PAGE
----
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    Washington PA
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    523

    Default Re: 85 GLH Turbo build

    8 lbs of wire in it?

    Who cares!...looks great man....nice ingenuity and looks plenty strong. Maybe hit the wastegate flange face with a large belt sander to make sure no warpage from welding on it?
    -John


  8. #158
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    Default Re: 85 GLH Turbo build

    Wow good stuff!!!
    09 Sonata (My DD)
    92 C1500 ( Winter Beater/ Hauler)


    07accord - "I want to be a nittany lion!"
    "I'm pretty sure I have no fam. in South Jersey.Real mullet fairing people don't have spray tans." Levilz


  9. #159
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    Default Re: 85 GLH Turbo build

    Quote Originally Posted by somethingclever View Post
    8 lbs of wire in it?

    Who cares!...looks great man....nice ingenuity and looks plenty strong. Maybe hit the wastegate flange face with a large belt sander to make sure no warpage from welding on it?
    Yeah and I'm only half way done lol! I will definitely resurface it just before I bolt it on cause she is a little bit warped at this point.



    Quote Originally Posted by elhazzja View Post
    Wow good stuff!!!
    Thanks! If you think this is good just wait till I unleash my next project car for competition at the flds maybe as early as this year.

  10. #160
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    Sep 2013
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    Default Re: 85 GLH Turbo build

    I bolted the turbine housing onto the turbo. If everything goes according to plan it should be installed before the middle of April.

    [IMG][/IMG]

  11. #161
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    Sep 2013
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    Default Re: 85 GLH Turbo build

    It's been a while but I'm back at it for now. Started by removing the exhaust. I made it a one piece unit for easy removal.

    [IMG][/IMG]

    K-Frame will also need to be pulled to change the turbo from the bottom. We have an excellent alignment machine to realign the car after I get it all back together.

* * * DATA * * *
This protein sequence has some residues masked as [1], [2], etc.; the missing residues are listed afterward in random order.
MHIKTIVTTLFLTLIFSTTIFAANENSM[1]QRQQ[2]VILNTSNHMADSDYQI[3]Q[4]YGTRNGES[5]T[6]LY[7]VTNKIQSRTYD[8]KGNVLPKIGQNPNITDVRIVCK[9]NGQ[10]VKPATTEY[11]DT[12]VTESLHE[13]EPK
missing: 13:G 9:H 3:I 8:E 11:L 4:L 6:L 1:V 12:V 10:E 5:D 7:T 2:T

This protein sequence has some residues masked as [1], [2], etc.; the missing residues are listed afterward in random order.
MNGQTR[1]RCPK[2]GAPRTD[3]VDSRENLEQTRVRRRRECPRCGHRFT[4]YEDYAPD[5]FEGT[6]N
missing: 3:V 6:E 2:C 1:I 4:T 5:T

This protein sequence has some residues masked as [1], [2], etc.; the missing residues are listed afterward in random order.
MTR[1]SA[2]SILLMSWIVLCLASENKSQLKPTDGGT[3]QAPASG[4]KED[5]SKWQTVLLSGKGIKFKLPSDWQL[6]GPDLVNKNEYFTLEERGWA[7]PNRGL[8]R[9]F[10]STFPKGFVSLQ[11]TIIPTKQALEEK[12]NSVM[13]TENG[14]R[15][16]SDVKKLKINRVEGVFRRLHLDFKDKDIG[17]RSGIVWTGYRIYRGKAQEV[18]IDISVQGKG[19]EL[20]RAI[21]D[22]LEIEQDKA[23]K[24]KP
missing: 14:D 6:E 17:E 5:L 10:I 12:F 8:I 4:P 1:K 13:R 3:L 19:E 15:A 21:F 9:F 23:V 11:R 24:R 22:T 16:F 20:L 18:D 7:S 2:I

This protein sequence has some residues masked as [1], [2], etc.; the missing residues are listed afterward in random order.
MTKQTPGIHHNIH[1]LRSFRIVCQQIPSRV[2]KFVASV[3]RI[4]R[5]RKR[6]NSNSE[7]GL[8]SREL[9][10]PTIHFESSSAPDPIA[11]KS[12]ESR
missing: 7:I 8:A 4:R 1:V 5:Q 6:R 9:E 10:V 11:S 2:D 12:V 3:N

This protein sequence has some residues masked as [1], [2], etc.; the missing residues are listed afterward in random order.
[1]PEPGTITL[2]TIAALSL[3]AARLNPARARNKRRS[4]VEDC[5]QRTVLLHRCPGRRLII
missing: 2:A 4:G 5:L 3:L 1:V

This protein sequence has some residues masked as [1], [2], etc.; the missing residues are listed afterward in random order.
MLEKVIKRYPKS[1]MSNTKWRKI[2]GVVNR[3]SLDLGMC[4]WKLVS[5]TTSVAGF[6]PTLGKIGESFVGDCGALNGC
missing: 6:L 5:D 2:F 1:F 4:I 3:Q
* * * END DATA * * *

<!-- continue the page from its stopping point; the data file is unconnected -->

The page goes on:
[IMG][/IMG]

    With the frame out of the way there is plenty of room for the swap. Notice the 4th motor mount I added some time ago. Its holding up nicely. Cars with a manual trans and rod shifter would really benefit from this mod.

    [IMG][/IMG]

    Now we have a nice shot at the turbo with all that stuff out of the way.

    [IMG][/IMG]

  12. #162
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    Sep 2013
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    Default Re: 85 GLH Turbo build

    The exhaust manifold has been really hot as seen is these pictures. My relocated battery cable took a beating. The shielding even burnt off.





    I am going to install a much better heat shield this time around. Considering that manifold had to be red hot dozens of times the VHT 2200 degree flame proof paint held up really well.



    Test fitting of the new exhaust manifold.




    New turbocharger set in place to get the housings clocked right. This manifold moves it over nearly 4 inches to the drivers side. This will work out great for my setup as its nearly a straight shot into my intercooler now. Before I had to use a tight S pipe coming out of the turbo and going into the intercooler.


  13. #163
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    Sep 2013
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    Default Re: 85 GLH Turbo build

    Somehow along the line I forgot that my wastegate can would not work with the new turbo. So I whipped up a last minute solution for the bracket. I cut a clutch steel from an automatic transmission in half and welded both pieces together with a small offset.



    I used the original turbo compressor plate as a pattern so I could drill the bolt holes. The welding looks terrible but it will hold I'm sure.



    Welded on an old shock washer to the top, drilled it to match the wastegate actuator and added an extra brace for insurance. Lots of grinding and a little 2200 degree paint and we are back in business.










  14. #164
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    Default Re: 85 GLH Turbo build

    Tried the newly fabricated downpipe to see how close my guess-timation was and it actually fits pretty well. The flex couplers have plenty of bend in them so I can push the end of it where it needs to be and still have more left for the motion of the engine under acceleration. This does not amount to much on my car with the extra motor mount.